If the option is paying $6-10 for a professionally done ebook in the format of your choice, knowing you are supporting your author, that is easy to acquire, or hunting down a pirated copy, that may have formatting issues, or need converting, I think most people will buy the book. But if people get used to the piracy route and get good at it, because that is the only way to get the ebook, piracy will grow and flourish.

        Change is happening in the publishing industry… to books, magazines and newspapers. The companies that adapt to the new realities will do well, those that refuse to change will get buried. It is up to the publisher, and retailer to make their content and delivery system compelling enough that it offers value over the alternatives. Look at Apple and iTunes… they seem to be doing ok.

      • bj says:

        Look at Apple and iTunes… they seem to be doing ok.


        While that’s true (they are doing “at least” ok), what’s important to remember is they BUILT their dominance WITH DRM, maintained it in the face of publishers handing Amazon the right to sell the SAME MUSIC without DRM, and now continue to maintain it after receiving their own permission to sell non-DRM music.

        That kind of defeats the argument of DRM killing off publishers. The scary part is transference, not obsolescence. Look, when tapes went the way of the Dodo Bird, MOST people lost access to their music as tape players got old and weren’t as easily replaced, or if they were easily to find they just didn’t want to. When CDs begun to dominate, few people had burners and computers and were connecting tape players to the input jack and burning their content, and even those with the expertise just bought new copies of important stuff since the quality went.

        CDs were great, because it’s trivial to rip. DVDs are almost as trivial to rip, but now we have the DMCA to contend with. Music on CD seems to have been the last pre-DMCA media form. DVDs, BluRays, eBooks, DRM encoded MP4 movies bought from Apple, etc all have this issue. It’s not DRM that I object to, when it’s done right (Apple and device sharing, eBooks shared on multiple readers and consistant implementation of Adobe Digital Editions, etc), it’s the lack of transference, or a consumer’s bill of rights per-say.

        If eBook sellers promised to:

        1) Continue DRM
        2) If they discontinue their current system and continue to sell content transfer your material to the new system.

        I’d be a lot happier.

        Look, if Microsoft cancelled Plays for Sure, came out with the Zune, and let people get Zune content, they’d silence many critics. The remaining critics weren’t going to do Plays for Sure anyway.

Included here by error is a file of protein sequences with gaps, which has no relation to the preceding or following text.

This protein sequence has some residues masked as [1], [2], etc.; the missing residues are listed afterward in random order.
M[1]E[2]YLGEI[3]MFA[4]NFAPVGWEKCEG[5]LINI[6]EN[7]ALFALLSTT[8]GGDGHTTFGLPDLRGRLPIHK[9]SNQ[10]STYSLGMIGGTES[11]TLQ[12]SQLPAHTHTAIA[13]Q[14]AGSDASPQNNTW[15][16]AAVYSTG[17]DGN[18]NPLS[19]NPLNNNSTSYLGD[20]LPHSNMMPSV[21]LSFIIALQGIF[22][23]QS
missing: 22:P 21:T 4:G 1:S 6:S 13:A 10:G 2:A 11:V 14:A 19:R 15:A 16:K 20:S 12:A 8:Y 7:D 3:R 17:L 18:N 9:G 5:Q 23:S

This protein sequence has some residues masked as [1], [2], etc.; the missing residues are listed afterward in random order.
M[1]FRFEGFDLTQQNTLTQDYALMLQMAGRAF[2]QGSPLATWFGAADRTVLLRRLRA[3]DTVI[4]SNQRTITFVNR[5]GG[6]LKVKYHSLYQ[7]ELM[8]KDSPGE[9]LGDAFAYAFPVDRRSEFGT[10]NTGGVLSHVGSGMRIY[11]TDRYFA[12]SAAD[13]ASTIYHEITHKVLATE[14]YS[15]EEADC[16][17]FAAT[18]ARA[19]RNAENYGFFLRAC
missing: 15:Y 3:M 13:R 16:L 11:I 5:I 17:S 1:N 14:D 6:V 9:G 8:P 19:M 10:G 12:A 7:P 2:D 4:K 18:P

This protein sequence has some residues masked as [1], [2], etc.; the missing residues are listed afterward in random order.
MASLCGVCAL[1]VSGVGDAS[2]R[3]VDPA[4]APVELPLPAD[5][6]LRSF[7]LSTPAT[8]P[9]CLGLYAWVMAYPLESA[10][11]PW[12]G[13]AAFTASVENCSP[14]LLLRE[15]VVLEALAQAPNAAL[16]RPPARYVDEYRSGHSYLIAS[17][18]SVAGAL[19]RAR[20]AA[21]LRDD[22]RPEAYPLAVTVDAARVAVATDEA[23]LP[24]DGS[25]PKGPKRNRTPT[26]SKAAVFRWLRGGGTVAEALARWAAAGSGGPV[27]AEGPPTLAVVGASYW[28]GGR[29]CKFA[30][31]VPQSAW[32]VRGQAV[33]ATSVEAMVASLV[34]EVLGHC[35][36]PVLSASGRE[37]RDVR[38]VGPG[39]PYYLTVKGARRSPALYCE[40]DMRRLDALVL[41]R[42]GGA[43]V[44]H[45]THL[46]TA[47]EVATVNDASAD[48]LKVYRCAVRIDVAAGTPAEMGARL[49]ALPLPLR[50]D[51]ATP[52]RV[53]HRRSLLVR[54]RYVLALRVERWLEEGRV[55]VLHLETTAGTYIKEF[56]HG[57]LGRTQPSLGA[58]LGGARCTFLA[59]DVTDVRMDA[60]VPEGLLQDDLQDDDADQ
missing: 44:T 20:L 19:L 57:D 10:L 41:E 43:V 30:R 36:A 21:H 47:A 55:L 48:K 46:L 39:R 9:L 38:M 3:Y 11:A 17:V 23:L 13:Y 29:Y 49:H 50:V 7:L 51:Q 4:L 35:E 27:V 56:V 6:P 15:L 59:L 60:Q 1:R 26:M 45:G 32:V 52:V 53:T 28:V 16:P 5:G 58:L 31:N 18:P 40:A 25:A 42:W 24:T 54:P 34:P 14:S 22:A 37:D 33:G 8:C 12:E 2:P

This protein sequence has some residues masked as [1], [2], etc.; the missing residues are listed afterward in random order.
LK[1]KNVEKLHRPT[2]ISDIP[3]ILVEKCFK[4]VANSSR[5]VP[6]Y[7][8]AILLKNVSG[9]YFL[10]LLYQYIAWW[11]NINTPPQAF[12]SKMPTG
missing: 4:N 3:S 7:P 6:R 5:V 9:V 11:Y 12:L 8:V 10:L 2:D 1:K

Look at Sony… they dropped their file format for ePub and their DRM for ADE. They gave EVERYONE the books in the new format for free, and updated discontinued players.

        That’s DRM I can live with…

      • I actually was pointing to Apple and iTunes as an example of innovation and value add, not about their late adoption of and jumping on the anti-DRM band wagon. They made it cheap and easy to find and buy single tracks, rather than having to buy entire albums.

        If publishers, and/or retailers make it cheap, easy, simple, and convenient to buy ebooks from them rather than searching out pirated copies, or ripped books… consumers will reward them with money.

        I already buy some ebooks directly from one publisher since it is easy and I can buy advance copies before the hard cover is even released (actually pay a premium price over a regular ebook for that, $15 rather than $6). That is a great example of innovation, and the creation of an extra revenue stream.

        Another example: My dad, whom while not a technophobe is far from computer savy, just bought an ereader since his library offers ebooks, and he can download them rather than driving 45 miles into town to borrow books.

  7. JK — KoboBooks and Sony’s Reader store use Adobe ADE encrypted ePub exclusively. Barnes and Noble has MANY (but not all) in an ePub format now, but use a form of ADE not yet compatible with other devices – they have mentioned on their forums that they are working with Adobe to include this scheme in the next ADE server release which will allow their books to authorize for Sony and other readers.

    There are others, but these are the big three right now. Don’t get me wrong – I’m not a DRM advocate, but I am a realist, and seek the DRM solution with the least headache. I did the same thing with Apple, I bought music from iTunes since it worked on PCs, Macs, iPods and iPhones, you could share with multiple devices, and all of those devices could play non-DRM files as well and you could even burn to CD and re-rip which while slightly decreasing the quality did provide a way to strip the DRM without violating the DMCA.